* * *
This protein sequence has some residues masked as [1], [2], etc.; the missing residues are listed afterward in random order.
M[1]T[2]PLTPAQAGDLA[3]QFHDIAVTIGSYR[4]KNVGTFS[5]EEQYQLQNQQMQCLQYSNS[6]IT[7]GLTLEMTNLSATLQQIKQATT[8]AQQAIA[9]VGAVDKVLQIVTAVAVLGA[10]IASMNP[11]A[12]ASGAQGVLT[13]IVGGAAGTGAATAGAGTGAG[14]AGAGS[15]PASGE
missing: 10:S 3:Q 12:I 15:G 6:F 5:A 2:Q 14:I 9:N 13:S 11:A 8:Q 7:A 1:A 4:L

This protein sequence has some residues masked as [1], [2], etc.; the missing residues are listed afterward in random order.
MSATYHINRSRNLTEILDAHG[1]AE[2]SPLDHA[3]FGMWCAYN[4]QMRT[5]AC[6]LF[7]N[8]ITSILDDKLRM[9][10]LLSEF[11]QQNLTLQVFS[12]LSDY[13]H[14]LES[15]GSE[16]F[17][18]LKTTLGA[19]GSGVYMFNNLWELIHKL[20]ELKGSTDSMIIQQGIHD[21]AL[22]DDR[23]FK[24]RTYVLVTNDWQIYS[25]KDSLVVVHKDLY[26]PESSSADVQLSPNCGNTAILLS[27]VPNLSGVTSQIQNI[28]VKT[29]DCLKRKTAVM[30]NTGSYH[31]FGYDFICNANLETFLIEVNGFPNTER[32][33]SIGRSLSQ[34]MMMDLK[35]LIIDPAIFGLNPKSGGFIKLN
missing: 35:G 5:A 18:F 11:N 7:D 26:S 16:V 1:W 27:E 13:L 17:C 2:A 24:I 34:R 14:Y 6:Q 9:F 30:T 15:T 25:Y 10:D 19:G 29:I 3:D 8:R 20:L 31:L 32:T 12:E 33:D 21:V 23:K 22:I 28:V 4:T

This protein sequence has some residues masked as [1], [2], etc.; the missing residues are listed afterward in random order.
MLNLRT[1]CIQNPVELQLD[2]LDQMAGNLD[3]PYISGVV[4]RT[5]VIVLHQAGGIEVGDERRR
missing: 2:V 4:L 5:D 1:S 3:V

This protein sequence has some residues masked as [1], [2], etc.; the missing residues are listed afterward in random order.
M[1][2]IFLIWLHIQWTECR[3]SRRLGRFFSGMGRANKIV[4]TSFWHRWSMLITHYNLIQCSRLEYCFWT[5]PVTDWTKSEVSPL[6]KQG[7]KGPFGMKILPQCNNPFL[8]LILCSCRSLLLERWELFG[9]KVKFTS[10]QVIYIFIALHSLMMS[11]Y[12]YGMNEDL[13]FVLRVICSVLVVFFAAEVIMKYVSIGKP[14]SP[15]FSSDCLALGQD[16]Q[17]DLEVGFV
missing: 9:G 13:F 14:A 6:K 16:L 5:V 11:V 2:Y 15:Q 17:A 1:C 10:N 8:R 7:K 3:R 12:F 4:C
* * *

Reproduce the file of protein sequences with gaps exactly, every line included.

This protein sequence has some residues masked as [1], [2], etc.; the missing residues are listed afterward in random order.
M[1]T[2]PLTPAQAGDLA[3]QFHDIAVTIGSYR[4]KNVGTFS[5]EEQYQLQNQQMQCLQYSNS[6]IT[7]GLTLEMTNLSATLQQIKQATT[8]AQQAIA[9]VGAVDKVLQIVTAVAVLGA[10]IASMNP[11]A[12]ASGAQGVLT[13]IVGGAAGTGAATAGAGTGAG[14]AGAGS[15]PASGE
missing: 10:S 3:Q 12:I 15:G 6:F 5:A 2:Q 14:I 9:N 13:S 11:A 8:Q 7:A 1:A 4:L

This protein sequence has some residues masked as [1], [2], etc.; the missing residues are listed afterward in random order.
MSATYHINRSRNLTEILDAHG[1]AE[2]SPLDHA[3]FGMWCAYN[4]QMRT[5]AC[6]LF[7]N[8]ITSILDDKLRM[9][10]LLSEF[11]QQNLTLQVFS[12]LSDY[13]H[14]LES[15]GSE[16]F[17][18]LKTTLGA[19]GSGVYMFNNLWELIHKL[20]ELKGSTDSMIIQQGIHD[21]AL[22]DDR[23]FK[24]RTYVLVTNDWQIYS[25]KDSLVVVHKDLY[26]PESSSADVQLSPNCGNTAILLS[27]VPNLSGVTSQIQNI[28]VKT[29]DCLKRKTAVM[30]NTGSYH[31]FGYDFICNANLETFLIEVNGFPNTER[32][33]SIGRSLSQ[34]MMMDLK[35]LIIDPAIFGLNPKSGGFIKLN
missing: 35:G 5:A 18:F 11:N 7:D 26:S 16:V 1:W 27:E 13:L 17:C 2:A 24:I 34:R 14:Y 6:Q 9:F 30:T 15:T 25:Y 10:D 19:G 29:I 3:D 8:R 20:L 31:L 32:T 12:E 33:D 21:V 23:K 22:I 28:V 4:T

This protein sequence has some residues masked as [1], [2], etc.; the missing residues are listed afterward in random order.
MLNLRT[1]CIQNPVELQLD[2]LDQMAGNLD[3]PYISGVV[4]RT[5]VIVLHQAGGIEVGDERRR
missing: 2:V 4:L 5:D 1:S 3:V

This protein sequence has some residues masked as [1], [2], etc.; the missing residues are listed afterward in random order.
M[1][2]IFLIWLHIQWTECR[3]SRRLGRFFSGMGRANKIV[4]TSFWHRWSMLITHYNLIQCSRLEYCFWT[5]PVTDWTKSEVSPL[6]KQG[7]KGPFGMKILPQCNNPFL[8]LILCSCRSLLLERWELFG[9]KVKFTS[10]QVIYIFIALHSLMMS[11]Y[12]YGMNEDL[13]FVLRVICSVLVVFFAAEVIMKYVSIGKP[14]SP[15]FSSDCLALGQD[16]Q[17]DLEVGFV
missing: 9:G 13:F 14:A 6:K 16:L 5:V 11:V 2:Y 15:Q 17:A 1:C 10:N 8:R 7:K 3:R 12:F 4:C